Mitochondrial diseases are a group of disorders caused by dysfunctional mitochondria, the organelles that generate energy for the cell.
Mortality rate, or death rate, is a measure of the number of deaths (in general, or due to a specific cause) in a particular population, scaled to the size of that population, per unit of time.
In biology, a mutation is the permanent alteration of the nucleotide sequence of the genome of an organism, virus, or extrachromosomal DNA or other genetic elements.
Myocardial infarction (MI), commonly known as a heart attack, occurs when blood flow decreases or stops to a part of the heart, causing damage to the heart muscle.
A narrative or story is a report of connected events, real or imaginary, presented in a sequence of written or spoken words, or still or moving images, or both.
The National Institute of Mental Health (NIMH) is one of 27 institutes and centers that make up the National Institutes of Health (NIH).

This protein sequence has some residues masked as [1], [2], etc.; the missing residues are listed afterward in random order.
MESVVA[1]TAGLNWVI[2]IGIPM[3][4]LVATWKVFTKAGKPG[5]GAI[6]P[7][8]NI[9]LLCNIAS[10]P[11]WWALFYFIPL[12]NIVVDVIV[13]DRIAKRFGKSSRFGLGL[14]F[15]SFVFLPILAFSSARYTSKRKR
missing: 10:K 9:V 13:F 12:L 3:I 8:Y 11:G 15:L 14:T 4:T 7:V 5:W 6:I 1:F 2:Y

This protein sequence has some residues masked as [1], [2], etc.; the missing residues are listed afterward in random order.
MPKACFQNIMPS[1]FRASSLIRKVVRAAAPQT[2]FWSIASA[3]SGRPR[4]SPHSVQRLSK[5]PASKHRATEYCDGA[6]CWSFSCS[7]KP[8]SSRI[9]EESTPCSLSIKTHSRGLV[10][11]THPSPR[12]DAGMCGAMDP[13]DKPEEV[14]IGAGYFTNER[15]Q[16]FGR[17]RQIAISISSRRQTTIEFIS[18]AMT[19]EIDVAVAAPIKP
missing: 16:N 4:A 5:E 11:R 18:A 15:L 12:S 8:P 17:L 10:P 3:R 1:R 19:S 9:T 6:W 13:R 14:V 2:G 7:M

Neuroscience & Biobehavioral Reviews is a peer-reviewed scientific journal covering behavioral neuroscience published by Elsevier.
A non-communicable disease (NCD) is a medical condition or disease that is not caused by infectious agents (non-infectious or non-transmissible).
Nosology is a classification scheme used in medicine to classify diseases.
Nutrition is the science that interprets the interaction of nutrients and other substances in food in relation to maintenance, growth, reproduction, health and disease of an organism.
Obesity is a medical condition in which excess body fat has accumulated to the extent that it may have a negative effect on health.
Online Mendelian Inheritance in Man (OMIM) is a continuously updated catalog of human genes and genetic disorders and traits, with a particular focus on the gene-phenotype relationship.
In biology, an organ system is a group of organs that work together to perform one or more functions.
In biology, an organism (from Greek: ὀργανισμός, organismos) is any individual entity that exhibits the properties of life.